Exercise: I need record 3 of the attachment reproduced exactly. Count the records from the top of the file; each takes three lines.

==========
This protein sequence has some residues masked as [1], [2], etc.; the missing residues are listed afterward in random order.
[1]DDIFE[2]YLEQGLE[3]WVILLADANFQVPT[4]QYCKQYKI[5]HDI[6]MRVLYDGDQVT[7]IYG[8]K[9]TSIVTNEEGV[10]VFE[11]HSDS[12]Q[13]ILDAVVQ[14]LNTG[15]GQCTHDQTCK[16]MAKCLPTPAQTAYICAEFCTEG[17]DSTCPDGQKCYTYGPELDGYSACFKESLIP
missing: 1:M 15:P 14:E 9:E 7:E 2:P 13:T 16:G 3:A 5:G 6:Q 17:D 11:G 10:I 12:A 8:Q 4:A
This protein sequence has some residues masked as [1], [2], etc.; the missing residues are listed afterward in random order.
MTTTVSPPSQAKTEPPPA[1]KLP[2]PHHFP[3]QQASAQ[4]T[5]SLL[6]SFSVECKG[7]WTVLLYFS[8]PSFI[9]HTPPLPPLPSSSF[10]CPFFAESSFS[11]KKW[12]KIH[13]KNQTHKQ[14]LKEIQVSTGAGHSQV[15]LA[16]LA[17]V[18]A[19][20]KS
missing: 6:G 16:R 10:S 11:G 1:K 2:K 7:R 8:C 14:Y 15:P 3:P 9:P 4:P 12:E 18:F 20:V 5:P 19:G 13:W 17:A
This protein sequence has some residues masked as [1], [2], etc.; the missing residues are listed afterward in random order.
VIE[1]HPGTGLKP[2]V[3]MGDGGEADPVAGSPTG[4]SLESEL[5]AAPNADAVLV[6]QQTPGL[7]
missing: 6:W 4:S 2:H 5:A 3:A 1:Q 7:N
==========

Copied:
This protein sequence has some residues masked as [1], [2], etc.; the missing residues are listed afterward in random order.
VIE[1]HPGTGLKP[2]V[3]MGDGGEADPVAGSPTG[4]SLESEL[5]AAPNADAVLV[6]QQTPGL[7]
missing: 6:W 4:S 2:H 5:A 3:A 1:Q 7:N